"I love your latest line in models but instead of wasting all that ink and fancy packaging on a box I will throw away; why not just supply a poster to the shop that can be displayed near the boxes? That way when I dispose of the plain cardboard box it can be easily recycled and less energy has been expelled in creating it in the first place or; place the marketing images on your website and then ship in a plain box because I already know what I am buying after viewing the photos online."

Why is a box so important? If you think of the thousands of litres of ink that are required to produce box art and the chemicals, processes and energy required for an advertising tactic that really isn't really required today as we are enticed by products almost exclusively through social media, does it really matter that we don't have a pretty picture on a box we are going to throw away? Ask for model boxes to be of the "glue free" variety. again it does not seem like much but think of the thousands of litres of glue needed to produce the boxes and the harm caused in its production for a box that's single use. The absolute worst offender is the box that has been inked for box art, glued and then had a plastic coating applied to protect the box art. This "gloss like" finish may feel like a high quality product but it has effectively rendered that box as non-recyclable and therefore headed for landfill where the toxins from the ink leach into the water table and the plastic coating breaks down into micro plastics in the soil and gets washed into the water systems. One of the best model boxes that I have had to date was that of a WWII German Tank in 1/35 that never really left the drawing board in real life. The box was plain, non glued and had one small sticker on it detailing the model, company name and scale. I still happily bought it as I knew what I was getting from the website images but I now always look at their website first for new models because the product is good quality and supplied in this way.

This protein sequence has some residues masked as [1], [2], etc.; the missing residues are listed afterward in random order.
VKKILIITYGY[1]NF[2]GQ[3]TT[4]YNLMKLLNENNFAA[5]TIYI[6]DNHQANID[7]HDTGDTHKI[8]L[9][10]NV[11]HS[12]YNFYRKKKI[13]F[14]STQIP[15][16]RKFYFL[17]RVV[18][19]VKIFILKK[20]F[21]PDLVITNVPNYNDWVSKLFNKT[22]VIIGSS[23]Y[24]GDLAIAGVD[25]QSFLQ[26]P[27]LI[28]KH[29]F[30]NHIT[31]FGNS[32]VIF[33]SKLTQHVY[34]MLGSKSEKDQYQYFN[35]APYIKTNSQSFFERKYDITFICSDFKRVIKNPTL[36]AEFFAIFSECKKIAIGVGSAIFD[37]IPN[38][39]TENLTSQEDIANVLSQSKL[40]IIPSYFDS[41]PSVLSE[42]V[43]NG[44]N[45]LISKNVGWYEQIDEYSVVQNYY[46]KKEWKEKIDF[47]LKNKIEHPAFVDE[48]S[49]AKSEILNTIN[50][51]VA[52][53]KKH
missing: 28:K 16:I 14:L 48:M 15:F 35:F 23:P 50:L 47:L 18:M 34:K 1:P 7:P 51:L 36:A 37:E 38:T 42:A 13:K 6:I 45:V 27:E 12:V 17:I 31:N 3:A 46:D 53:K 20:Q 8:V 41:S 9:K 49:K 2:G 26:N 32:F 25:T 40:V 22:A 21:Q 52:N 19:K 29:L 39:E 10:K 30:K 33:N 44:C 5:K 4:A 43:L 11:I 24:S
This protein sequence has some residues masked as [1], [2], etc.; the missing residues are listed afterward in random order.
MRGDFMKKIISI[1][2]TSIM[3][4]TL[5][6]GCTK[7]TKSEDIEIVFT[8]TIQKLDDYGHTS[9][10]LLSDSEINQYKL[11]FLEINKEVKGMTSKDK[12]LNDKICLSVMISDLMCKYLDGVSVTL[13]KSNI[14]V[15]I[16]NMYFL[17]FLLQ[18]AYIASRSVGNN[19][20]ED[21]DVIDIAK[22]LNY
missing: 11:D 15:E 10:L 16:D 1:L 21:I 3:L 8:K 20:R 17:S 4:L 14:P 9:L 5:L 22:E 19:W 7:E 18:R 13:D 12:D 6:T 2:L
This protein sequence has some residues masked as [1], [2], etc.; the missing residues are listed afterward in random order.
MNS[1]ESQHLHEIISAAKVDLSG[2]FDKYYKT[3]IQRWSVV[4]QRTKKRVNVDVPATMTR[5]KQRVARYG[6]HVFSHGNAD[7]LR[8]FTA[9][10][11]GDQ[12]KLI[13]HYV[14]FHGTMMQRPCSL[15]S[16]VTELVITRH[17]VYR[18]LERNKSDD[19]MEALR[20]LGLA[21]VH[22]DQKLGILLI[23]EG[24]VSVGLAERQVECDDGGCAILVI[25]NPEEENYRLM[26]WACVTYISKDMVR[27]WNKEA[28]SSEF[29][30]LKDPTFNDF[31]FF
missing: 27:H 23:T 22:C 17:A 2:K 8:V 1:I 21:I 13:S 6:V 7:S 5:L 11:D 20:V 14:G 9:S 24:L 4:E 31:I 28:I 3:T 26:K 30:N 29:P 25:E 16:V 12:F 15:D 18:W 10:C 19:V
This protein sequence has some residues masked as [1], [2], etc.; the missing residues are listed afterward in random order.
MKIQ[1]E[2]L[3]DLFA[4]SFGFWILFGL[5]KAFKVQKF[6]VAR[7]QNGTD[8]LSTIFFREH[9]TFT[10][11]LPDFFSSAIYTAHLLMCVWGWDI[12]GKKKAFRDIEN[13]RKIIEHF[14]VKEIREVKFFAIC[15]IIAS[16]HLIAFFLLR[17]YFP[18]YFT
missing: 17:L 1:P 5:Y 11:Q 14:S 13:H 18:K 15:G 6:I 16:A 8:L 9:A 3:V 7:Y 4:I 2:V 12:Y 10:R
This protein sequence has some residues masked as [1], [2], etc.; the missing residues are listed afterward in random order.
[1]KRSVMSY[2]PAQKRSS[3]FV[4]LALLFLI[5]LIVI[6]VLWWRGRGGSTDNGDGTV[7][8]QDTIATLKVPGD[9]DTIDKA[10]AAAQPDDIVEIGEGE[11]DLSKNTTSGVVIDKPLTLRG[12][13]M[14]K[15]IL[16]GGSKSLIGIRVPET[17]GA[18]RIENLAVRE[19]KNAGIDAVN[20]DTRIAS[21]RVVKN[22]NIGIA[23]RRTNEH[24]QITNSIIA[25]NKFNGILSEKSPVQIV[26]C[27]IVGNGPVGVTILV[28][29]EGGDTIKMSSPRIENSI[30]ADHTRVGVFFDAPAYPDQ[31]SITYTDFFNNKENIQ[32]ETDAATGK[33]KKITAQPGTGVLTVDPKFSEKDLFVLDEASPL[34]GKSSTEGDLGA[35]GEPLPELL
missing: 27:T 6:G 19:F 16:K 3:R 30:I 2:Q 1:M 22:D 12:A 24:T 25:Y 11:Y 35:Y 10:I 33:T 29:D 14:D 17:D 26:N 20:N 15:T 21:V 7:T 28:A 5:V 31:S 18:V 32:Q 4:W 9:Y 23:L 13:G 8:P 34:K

You may be thinking that its the companies responsibility and therefore why should I bother asking them to change? The reality is that these are businesses and in order for them to thrive as a business they need customers. If they thought that their customers would still happily buy a product of theirs in a plain box rather than a glossy painted one, they may change their practices; however if they thought that they would lose customers because they are not producing a more environmentally friendly product they would definitely change. The whole point here is they will only change if they are sure that their customer base will support them and the only way for them to know that is if you tell them! The world wide use of social media has never made our ability to directly converse with large companies so easy. So far I have just talked about the box that the parts are supplied in; now imagine for an instant that instead of the clear single use plastic bags that the sprues are wrapped in, they were wrapped in thin paper bags instead that are easily recyclable and do not damage the environment as single use plastic does. Small changes no matter how insignificant in a single box to us; when one considers the entirety of the production run of the model that you have just opened then that is a hell of a lot of plastic saved and an opportunity to recycle what we do discard. I won't say refuse as some model companies work to very small margins and depend on modeller loyalty but please give feedback in a positive way to let them know that you as a customer would support positive change and would continue to buy from them if they took a more environmentally friendly stance in the production of their packaging.